This international conference examines the creative potential of interdisciplinarity, exploring how the comparison and exchange of disciplinary approaches can offer fresh insights and spark new lines of thought, not only complementing the strengths of more focused disciplinary approaches, but also comprising an important part of the process through which all disciplines negotiate, develop and transform over time.
Interdisciplinary collaboration requires researchers to leave their familiar disciplinary territories and enter unfamiliar intellectual spaces. It requires a willingness to engage with and learn from people who have very different understandings of the world, different practices, and – quite often – different beliefs and values. The transfusion of these can produce what Meyer and Land have called ‘troublesome knowledge’.¹
Like Adam and Eve disciplinary specialists tend to find it difficult to leave the comforting Eden of their discipline, to cross the boundary into interdisciplinarity… an encounter with the wise and provocative serpent of troublesome knowledge might be required to occasion the ontological shift required, though the recipe of transformation may well be a degree of ‘ontological insecurity’ (Giddens 1991)² or ‘boundariless anxiety’ (Bergquist 1995)³. (Meyer and Land 2011: 7)
But comparative exchanges can also encourage highly creative approaches to research, generating new theoretical directions, innovative methods and original outcomes. By exchanging knowledges, interdisciplinary collaboration has the potential to generate new thinking and transform the way that participants think about their own work. This can be tremendously exciting and rewarding.
As well as exploring the theoretical and methodological challenges afforded by interdisciplinary collaboration, this conference will therefore highlight the opportunities that it offers, seeking papers or posters concerned with cases in which creative comparisons and transfusions of knowledge have served to transform research, teaching, and academic disciplines themselves. It aims to showcase leading interdisciplinary research and to bring together people who have conducted (or are interested in conducting) collaborative projects. In doing so, it hopes to encourage fresh discourses about interdisciplinarity, to suggest productive ways to integrate diverse disciplinary perspectives, and to establish new intellectual common ground.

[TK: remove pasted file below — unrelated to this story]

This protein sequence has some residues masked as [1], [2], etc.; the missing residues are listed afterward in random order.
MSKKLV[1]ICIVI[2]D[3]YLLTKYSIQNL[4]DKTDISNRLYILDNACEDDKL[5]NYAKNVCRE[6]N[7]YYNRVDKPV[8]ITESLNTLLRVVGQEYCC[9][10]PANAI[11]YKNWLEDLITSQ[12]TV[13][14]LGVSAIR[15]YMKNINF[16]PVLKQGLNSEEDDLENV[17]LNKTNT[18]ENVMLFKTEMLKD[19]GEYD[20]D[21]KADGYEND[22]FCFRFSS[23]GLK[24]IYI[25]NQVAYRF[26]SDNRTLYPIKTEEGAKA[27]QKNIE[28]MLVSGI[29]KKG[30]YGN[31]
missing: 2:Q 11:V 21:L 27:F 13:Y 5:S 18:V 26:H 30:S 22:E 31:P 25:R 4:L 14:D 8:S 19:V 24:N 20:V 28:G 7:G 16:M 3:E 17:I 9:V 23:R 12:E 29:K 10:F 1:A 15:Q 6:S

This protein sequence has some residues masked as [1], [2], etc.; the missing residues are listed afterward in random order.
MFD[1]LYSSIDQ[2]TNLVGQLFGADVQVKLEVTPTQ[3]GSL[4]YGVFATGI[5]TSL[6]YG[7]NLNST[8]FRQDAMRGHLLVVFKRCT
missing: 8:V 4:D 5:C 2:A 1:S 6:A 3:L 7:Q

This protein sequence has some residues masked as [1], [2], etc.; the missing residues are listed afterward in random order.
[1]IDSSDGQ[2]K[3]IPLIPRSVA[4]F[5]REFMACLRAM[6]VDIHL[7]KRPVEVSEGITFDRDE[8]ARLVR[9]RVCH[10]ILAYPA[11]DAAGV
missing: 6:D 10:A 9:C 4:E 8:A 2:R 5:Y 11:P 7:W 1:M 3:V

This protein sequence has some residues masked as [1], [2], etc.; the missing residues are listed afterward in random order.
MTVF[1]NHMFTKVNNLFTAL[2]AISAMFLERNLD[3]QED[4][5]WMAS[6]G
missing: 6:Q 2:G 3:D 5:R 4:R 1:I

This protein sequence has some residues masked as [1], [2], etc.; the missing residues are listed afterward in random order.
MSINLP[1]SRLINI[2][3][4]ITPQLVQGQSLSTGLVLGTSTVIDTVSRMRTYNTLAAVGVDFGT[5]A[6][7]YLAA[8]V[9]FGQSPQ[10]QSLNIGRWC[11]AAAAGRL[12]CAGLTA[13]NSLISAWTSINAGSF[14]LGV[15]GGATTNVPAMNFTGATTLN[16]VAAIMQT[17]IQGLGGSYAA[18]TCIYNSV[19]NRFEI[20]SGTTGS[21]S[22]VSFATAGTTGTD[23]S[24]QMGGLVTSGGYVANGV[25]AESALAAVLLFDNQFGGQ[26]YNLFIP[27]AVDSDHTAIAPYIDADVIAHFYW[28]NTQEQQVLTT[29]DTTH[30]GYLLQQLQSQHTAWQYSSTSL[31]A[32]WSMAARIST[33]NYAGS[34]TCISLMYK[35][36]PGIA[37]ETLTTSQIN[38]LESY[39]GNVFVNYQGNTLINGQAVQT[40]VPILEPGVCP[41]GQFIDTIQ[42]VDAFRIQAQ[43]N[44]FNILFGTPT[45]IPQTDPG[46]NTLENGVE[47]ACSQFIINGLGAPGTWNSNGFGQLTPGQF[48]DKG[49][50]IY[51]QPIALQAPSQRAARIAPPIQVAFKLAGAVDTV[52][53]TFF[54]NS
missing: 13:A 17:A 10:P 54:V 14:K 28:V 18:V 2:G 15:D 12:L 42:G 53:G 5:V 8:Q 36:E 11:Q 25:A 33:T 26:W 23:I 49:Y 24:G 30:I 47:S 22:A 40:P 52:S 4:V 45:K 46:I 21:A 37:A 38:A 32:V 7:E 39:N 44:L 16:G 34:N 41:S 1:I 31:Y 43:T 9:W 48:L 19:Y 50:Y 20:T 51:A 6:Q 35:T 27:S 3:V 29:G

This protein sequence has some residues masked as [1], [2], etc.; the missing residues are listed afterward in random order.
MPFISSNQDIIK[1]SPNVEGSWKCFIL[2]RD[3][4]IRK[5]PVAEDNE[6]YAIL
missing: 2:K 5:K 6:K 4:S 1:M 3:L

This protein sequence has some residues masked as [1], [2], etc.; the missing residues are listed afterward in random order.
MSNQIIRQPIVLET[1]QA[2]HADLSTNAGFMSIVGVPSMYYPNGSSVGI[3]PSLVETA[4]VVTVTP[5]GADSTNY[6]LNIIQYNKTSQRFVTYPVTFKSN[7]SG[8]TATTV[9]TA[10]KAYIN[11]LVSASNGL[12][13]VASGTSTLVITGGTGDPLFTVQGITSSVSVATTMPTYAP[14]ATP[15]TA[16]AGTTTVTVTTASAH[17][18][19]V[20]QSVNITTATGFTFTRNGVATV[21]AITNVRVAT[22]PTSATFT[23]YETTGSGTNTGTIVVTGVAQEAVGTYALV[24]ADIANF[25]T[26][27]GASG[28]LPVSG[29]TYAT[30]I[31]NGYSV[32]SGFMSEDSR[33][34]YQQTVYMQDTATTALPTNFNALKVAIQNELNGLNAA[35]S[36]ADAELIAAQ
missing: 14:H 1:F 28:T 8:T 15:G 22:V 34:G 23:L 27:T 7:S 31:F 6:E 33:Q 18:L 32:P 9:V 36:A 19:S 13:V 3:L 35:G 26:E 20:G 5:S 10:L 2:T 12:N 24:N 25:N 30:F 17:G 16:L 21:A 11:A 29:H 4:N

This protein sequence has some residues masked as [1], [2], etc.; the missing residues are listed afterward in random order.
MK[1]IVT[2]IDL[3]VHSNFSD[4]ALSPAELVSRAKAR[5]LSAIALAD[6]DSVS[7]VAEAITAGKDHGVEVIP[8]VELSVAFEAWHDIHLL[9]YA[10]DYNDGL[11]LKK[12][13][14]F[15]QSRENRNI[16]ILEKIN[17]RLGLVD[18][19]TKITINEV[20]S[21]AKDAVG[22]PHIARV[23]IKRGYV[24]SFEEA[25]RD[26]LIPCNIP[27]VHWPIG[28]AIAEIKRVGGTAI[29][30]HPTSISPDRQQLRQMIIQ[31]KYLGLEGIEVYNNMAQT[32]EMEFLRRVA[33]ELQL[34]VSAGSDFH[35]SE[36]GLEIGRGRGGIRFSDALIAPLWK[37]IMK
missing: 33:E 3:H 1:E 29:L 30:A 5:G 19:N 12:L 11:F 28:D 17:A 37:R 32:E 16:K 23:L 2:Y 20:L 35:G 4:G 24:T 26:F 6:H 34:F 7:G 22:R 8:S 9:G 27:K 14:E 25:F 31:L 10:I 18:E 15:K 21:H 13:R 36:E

College of Fellows
In addition to an open call for panels, the Institute for Advanced Study has invited its former Fellows to submit panel proposals. Some of these reflect the annual themes under which they undertook Fellowships in Durham or propose other themes. IAS annual themes to date include: The Legacy of Charles Darwin; Modelling; Being Human; Water; Futures; Time and Light. There is also potential to link with the 2014-15 theme: Emergence, and Durham’s major interdisciplinary project on Tipping Points, which is central to the IAS’s activities in that year. As well as encouraging its College of Fellows to reunite in Durham in 2014, these panels will be open to other researchers with interests in these themes.
Institutes of Advanced Study
An additional collaborative panel is planned, including representatives from other Institutes of Advanced Study around the world, to enable an international comparison of universities’ diverse efforts to facilitate interdisciplinary research.
- Across the Bars: Interdisciplinary Equity-focused Approaches to Research on Incarcerated Mothers and their Children
- Creative Knowledge Ecologies: Interdisciplinary Systems, Socialities and Subjectivities
- Critical Perspectives on Interdisciplinarity & the Social Sciences
- Hearing the Voice: Interdisciplinary Research as Embodied Practice
- Human Becoming and the Construction of Community Niches: A Trans-disciplinary Approach
- Re-imagined Communities: emergent human-non-human relations in river catchment areas
- Photography and the concept of cultural translation: salvation or problematic?
- Rethinking Responsibility in Interdisciplinary Interactions: The Role of the Social Sciences
- The natural and social sciences of hydraulic fracturing and natural resource extraction: finding a heterogeneous yet productive vocabulary
- What difference does gender make? An exploration among disciplines
- Mathematics and modelling in the life sciences, social sciences and arts
- Interdisciplinary creativity
- Modelling and the Exchange of Interdisciplinary Knowledge
- Interdisciplinary Knowledge and Institutes of Advanced Study in International Contexts
- Grounding Knowledge
- Interdisciplinarity and creative transformation in the Collegiate system
- Discussing Interdisciplinarity
Call for Papers - Timetable and Submissions
The call for papers is now closed.
If you have any queries please contact the Conference Administrator Linda Crowe (email@example.com).
¹ Meyer, J. and Land, R. 2003. ‘Threshold Concepts and Troublesome Knowledge – Linkages to Ways of Thinking and Practising’ in C. Rust (ed) Improving Student Learning – Ten Years On, Oxford: OCSLD.
² Giddens, A. 1991. Modernity and Self-Identity: self and society in the late modern age, Cambridge: Polity Press.
³ Bergquist, W. 1995. Quality Through Access, Access With Quality: the new imperative for higher education, San Francisco: Jossey-Bass.